I reiterate our call: “slow down and get the science right”
- “…the FDA’s expectation is of “at least 50%” efficacy for any approvable vaccine.”
- “…it is notable that evidence of waning immunity was already visible in the data by the 13 March 2021 data cut-off.”
- “But although this additional information was available to Pfizer in April, it was not published until the end of July.”
- “Until new clinical trials demonstrate that boosters increase efficacy above 50%, without increasing serious adverse events, it is unclear whether the 2-dose series would even meet the FDA’s approval standard at six or nine months.”
- “So despite this preprint appearing a year after the trial began, it provides no data on vaccine efficacy past six months”
- “It is hard to imagine that the <10% of trial participants who remained blinded at six months (which presumably further dwindled after 13 March 2021) could constitute a reliable or valid sample to produce further findings”
- “…no reported data past 13 March 2021, unclear efficacy after six months due to unblinding, evidence of waning protection irrespective of the Delta variant, and limited reporting of safety data”
On 28 July 2021, Pfizer and BioNTech posted updated results for their ongoing phase 3 covid-19 vaccine trial. The preprint came almost a year to the day after the historical trial commenced, and nearly four months since the companies announced vaccine efficacy estimates “up to six months.”
But you won’t find 10 month follow-up data here. While the preprint is new, the results it contains aren’t particularly up to date. In fact, the paper is based on the same data cut-off date (13 March 2021) as the 1 April press release, and its topline efficacy result is identical: 91.3% (95% CI 89.0 to 93.2) vaccine efficacy against symptomatic covid-19 through “up to six months of follow-up.”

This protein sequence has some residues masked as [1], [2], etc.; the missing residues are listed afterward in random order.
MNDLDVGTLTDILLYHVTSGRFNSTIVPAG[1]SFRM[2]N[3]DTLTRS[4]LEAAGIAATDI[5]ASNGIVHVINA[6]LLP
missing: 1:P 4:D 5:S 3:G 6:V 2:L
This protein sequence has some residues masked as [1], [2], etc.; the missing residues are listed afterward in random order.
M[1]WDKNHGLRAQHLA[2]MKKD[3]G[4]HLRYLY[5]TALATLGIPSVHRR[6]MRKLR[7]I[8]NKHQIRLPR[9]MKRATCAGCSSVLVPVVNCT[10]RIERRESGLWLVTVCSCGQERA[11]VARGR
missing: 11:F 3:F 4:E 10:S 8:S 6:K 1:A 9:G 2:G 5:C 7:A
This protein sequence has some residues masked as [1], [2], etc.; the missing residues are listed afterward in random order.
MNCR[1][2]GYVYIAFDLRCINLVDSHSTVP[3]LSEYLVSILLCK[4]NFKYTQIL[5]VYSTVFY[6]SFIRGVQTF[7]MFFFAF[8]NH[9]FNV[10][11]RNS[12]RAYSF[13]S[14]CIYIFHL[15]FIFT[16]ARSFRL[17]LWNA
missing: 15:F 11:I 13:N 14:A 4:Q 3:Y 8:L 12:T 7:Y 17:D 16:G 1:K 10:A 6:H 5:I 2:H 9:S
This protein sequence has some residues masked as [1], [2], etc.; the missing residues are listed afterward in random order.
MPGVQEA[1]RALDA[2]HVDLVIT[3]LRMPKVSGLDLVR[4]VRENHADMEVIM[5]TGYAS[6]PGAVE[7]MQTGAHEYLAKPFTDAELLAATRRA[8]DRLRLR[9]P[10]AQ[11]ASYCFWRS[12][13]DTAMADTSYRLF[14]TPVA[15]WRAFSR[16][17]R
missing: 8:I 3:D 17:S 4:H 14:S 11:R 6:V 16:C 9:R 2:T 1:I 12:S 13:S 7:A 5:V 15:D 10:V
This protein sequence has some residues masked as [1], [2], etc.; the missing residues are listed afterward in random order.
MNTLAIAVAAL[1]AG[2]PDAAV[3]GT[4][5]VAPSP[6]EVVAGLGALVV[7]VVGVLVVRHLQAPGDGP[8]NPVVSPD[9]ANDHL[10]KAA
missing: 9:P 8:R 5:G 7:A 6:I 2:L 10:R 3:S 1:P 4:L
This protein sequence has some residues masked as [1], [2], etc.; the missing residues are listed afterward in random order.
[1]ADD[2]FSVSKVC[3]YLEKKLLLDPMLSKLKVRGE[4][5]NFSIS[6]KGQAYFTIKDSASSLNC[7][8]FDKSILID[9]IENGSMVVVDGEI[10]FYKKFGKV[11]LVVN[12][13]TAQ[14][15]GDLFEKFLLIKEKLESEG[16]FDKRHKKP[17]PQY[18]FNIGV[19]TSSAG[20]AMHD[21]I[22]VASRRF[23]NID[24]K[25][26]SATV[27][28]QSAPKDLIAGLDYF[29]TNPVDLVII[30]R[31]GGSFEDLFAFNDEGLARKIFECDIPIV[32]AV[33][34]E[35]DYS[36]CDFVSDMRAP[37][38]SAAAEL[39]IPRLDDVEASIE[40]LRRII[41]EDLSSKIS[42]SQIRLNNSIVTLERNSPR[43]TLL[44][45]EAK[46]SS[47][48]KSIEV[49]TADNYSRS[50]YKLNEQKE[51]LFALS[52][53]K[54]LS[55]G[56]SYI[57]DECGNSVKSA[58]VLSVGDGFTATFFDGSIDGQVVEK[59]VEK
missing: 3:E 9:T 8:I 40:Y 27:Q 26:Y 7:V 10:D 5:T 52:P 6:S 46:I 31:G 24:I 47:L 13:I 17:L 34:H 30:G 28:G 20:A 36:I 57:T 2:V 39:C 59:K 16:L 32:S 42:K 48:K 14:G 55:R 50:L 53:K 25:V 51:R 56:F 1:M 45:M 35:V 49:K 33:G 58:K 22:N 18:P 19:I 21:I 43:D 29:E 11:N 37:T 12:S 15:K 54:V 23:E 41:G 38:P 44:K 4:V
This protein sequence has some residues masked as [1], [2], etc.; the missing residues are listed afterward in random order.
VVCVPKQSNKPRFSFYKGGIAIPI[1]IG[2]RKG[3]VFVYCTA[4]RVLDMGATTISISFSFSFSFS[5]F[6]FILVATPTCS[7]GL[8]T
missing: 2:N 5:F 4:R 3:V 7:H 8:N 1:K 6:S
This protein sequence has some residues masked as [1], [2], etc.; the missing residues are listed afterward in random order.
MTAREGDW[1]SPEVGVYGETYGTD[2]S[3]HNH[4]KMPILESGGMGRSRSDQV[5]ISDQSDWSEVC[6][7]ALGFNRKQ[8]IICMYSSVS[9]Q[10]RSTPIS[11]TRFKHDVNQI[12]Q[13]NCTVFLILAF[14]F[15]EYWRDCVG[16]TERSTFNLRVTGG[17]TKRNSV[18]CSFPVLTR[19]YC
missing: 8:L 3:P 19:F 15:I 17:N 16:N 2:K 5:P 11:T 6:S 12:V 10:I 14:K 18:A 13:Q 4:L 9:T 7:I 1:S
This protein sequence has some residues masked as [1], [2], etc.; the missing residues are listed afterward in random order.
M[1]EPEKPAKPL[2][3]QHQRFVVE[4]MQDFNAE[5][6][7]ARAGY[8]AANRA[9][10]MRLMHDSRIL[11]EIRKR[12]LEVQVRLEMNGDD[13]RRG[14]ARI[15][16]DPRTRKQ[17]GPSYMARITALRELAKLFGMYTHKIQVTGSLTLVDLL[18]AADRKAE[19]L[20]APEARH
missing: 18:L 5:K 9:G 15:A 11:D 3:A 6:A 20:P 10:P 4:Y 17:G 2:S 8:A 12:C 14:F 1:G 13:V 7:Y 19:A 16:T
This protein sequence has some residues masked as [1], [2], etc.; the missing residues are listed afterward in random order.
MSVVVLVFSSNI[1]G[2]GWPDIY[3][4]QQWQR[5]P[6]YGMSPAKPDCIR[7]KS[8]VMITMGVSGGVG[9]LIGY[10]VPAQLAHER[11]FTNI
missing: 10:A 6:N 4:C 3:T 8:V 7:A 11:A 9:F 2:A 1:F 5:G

The 20-page preprint matters because it represents the most detailed public account of the pivotal trial data Pfizer submitted in pursuit of the world’s first “full approval” of a coronavirus vaccine from the Food and Drug Administration. It deserves careful scrutiny.
The elephant named “waning immunity”
Since late last year, we’ve heard that Pfizer and Moderna’s vaccines are “95% effective” with even greater efficacy against severe disease (“100% effective,” Moderna said).
Whatever one thinks about the “95% effective” claims (my thoughts are here), even the most enthusiastic commentators have acknowledged that measuring vaccine efficacy two months after dosing says little about just how long vaccine-induced immunity will last. “We’re going to be looking very intently at the durability of protection,” Pfizer senior vice president William Gruber, an author on the recent preprint, told the FDA’s advisory committee last December.
The concern, of course, was decreased efficacy over time. “Waning immunity” is a known problem for influenza vaccines, with some studies showing near zero effectiveness after just three months, meaning a vaccine taken early may ultimately provide no protection by the time “flu season” arrives some months later. If vaccine efficacy wanes over time, the crucial question becomes what level of effectiveness will the vaccine provide when a person is actually exposed to the virus? Unlike covid vaccines, influenza vaccine performance has always been judged over a full season, not a couple months.